George Washington Papers
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To George Washington from John Beatty, 18 July 1778

From John Beatty

Elizth Town [N.J.] July 18th 1778


I am now to Inform you, that Yesterday I effected the Exchange, of all the Privates in the Enemy’s Hands—except those in the Hospital & a few out at work—Amounting in the whole to less than a Hundred—Those Mr Loring has promised, shall be sent out in the Course of a week or ten days.

The Prisoners are in General in good Care—have therefore dispatched all the Continental Troops to Head Quarters, under the Care of Capt. Forman1—I must refer Your Exelly to Coll Scammel for the Number of those—the Militia—Sailors &ca—making up in the whole 647—In order to determine, among the militia, who were not in actual Service I oblidged them, before they were discharged to make exact returns to me, of their Number Regt—State—& time when taken—From this measure I find 15. men sent out here—who were taken from their own Houses & many of them out of their Beds—These I told Mr Loring I could not receive in any other Light than Citizens, nor would I return any Equivalency for them—he pretended entire Ignorance of their being so taken & said they were returned to him as Prisoners of war—after Quarreling some time—we Omitted giving Credit for them & refer’d it to a future day.

I can discover little from the Prisoners, who are come out—They seem generally to concur in saying, that they are removing—the Cannon—Stores—Baggage &ca from Staten Island—& I can not but add that from several circumstances—as that of a great Number of Small Craft plying between that & New York—a great Appearance of Tents, without men—The Crossing over a Body of Troops to Long Island—& indeed a general confusion seems to subsist among the whole—I am inclined to beleive that an Evacuation, will soon take place unless the Fleet at Sandy Hook, should remove. They hesitate no longer in saying a French war must take place—& that Brittain will now be oblidged to Exert herself.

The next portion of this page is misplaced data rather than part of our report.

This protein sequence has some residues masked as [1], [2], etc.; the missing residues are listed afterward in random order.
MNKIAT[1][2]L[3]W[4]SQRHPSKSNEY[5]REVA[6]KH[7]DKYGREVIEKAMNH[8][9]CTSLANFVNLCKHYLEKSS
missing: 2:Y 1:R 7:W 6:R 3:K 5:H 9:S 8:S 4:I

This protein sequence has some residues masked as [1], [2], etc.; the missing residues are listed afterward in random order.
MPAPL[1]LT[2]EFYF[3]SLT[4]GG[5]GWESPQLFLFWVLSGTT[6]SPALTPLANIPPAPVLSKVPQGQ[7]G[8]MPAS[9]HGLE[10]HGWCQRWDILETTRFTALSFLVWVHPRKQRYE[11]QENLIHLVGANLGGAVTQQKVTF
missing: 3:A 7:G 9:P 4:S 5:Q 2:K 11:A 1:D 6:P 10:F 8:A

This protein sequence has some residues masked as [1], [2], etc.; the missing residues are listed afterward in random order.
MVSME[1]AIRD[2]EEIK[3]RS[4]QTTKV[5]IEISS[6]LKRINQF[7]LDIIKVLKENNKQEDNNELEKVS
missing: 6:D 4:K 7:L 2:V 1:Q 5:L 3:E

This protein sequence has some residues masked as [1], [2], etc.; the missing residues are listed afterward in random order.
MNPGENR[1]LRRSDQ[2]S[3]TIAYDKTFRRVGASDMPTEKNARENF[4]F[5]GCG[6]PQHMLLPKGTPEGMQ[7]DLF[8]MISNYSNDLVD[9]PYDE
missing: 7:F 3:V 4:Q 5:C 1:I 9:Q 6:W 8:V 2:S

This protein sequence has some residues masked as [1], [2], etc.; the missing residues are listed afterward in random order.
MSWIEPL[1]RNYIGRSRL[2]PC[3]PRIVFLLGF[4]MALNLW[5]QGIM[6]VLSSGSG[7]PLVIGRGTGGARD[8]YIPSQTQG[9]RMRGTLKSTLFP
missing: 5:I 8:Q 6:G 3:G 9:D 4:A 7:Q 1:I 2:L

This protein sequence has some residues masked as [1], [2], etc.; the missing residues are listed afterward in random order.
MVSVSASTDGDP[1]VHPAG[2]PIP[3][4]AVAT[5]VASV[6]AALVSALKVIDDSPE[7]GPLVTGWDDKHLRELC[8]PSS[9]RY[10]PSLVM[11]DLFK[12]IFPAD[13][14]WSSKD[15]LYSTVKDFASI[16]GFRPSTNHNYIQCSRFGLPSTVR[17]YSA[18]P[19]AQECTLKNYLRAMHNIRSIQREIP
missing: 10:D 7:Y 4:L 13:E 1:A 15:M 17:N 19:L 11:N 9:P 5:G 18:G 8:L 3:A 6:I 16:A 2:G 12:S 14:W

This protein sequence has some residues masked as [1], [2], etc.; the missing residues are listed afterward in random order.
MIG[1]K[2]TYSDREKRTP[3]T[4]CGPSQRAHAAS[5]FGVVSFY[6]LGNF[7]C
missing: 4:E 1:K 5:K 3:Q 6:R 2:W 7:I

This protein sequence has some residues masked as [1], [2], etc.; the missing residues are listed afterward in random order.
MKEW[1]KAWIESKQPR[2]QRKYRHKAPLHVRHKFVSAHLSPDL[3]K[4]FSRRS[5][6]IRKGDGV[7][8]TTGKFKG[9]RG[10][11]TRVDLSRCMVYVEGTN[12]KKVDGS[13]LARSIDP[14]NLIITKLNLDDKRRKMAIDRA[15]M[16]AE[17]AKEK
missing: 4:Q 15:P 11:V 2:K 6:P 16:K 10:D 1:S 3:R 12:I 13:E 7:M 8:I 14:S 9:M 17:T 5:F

Should Your Excelly have any Commands for me—please to direct to me at Princeton. I am Sir your most Obedt & very Hume Sert

Jno. Beatty.


1Both Jonathan Forman (1755–1809) and Thomas Marsh Forman (1758–1845) were stationed at Elizabeth at this time. Jonathan Forman, who had served as a lieutenant of Monmouth County militia in 1775 and became a captain in Brig. Gen. Nathaniel Heard’s Brigade of State Troops in June 1776, was commissioned a captain in the 4th New Jersey Regiment in November 1776 and joined the 1st New Jersey Regiment in February 1779 when the 4th Regiment was disbanded. He was promoted to major in May 1782 and became lieutenant colonel of the 2d New Jersey Regiment in February 1783. After the war, he served as lieutenant colonel commanding New Jersey troops during the Whiskey Rebellion and briefly as a brigadier general of New York militia. Thomas Marsh Forman, a nephew of Brig. Gen. David Forman, served for several months as a lieutenant in the 10th Pennsylvania Regiment before being appointed a captain in his uncle’s Additional Continental Regiment in April 1777. He was made aide-de-camp to Brigadier General Stirling in January 1779 but resigned in May of that year. In the 1790s Thomas Marsh Forman represented Cecil County in the Maryland House of Delegates, and he served as a brigadier general of Maryland militia during the War of 1812.

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